Interested readers of this blog have been sending me examples of policies regarding plagiarism that publications like the Seattle Times have been laying down. But that won't solve the plagiarism problems at Harper's until they establish some kind of policy. Given that Harper's is a closed world run by dictatorial fiat, this isn't likely to happen.
Lewis Lapham became Dictator-for-Life 28 years ago (before many ULAers were born, and when Bissell and Eggers were in diapers). He seems more insulated from a real world this blue-blood never knew much about to start with. Now he hides in his office immune from criticism, papers brought in to sign by designated successor Roger D. Hodge, Andropov to his Brezhnev. These are smug bureaucratized individuals unlikely to change.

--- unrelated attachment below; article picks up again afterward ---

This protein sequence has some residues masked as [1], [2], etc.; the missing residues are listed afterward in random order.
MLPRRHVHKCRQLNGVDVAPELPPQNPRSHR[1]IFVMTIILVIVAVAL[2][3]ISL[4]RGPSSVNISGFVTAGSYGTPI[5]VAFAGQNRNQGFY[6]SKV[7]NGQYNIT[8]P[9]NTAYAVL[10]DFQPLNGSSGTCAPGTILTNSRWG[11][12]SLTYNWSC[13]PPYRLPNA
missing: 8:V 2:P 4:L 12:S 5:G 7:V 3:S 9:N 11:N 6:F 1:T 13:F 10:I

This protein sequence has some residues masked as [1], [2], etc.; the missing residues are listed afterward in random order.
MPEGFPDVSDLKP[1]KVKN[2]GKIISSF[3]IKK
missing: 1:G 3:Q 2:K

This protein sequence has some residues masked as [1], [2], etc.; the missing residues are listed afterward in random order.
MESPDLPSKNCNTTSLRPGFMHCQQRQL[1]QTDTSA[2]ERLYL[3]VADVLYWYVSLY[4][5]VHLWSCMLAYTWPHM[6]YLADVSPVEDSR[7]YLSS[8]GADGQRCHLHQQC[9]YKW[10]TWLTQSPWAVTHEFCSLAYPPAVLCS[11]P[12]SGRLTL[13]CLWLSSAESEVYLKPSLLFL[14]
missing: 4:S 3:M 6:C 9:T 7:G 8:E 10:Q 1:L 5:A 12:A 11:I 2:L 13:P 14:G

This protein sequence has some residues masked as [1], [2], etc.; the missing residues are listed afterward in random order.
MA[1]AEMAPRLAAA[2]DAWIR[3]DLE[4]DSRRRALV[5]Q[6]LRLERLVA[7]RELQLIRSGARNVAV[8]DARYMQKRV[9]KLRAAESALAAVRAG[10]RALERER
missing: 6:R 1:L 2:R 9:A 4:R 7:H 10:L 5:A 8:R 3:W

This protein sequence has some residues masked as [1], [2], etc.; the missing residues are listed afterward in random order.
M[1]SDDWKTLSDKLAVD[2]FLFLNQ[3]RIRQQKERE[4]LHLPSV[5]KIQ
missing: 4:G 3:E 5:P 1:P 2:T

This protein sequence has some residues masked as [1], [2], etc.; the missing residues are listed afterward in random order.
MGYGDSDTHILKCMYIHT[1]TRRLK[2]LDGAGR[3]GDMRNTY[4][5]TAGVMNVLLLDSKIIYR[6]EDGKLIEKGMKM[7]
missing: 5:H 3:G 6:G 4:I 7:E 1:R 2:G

It's been argued on these threads that staffers at Harper's are paid stooges with no stake in their jobs or the publication-- not even a moral stake-- and that their sweat equity counts for nothing. Obviously, they keep their mouths shut and wait for the next directive from the Boss and his henchman. (For all we know Lapham has already passed on, and Hodge plays the old "talking through a half-open doorway at someone who's not there" ploy.)
Regardless, the way the magazine is run is a stark contrast with the ULA, where we want everyone who joins to have a stake in the organization. Indeed, the ULA belongs to all free writers-- they just don't all know it yet.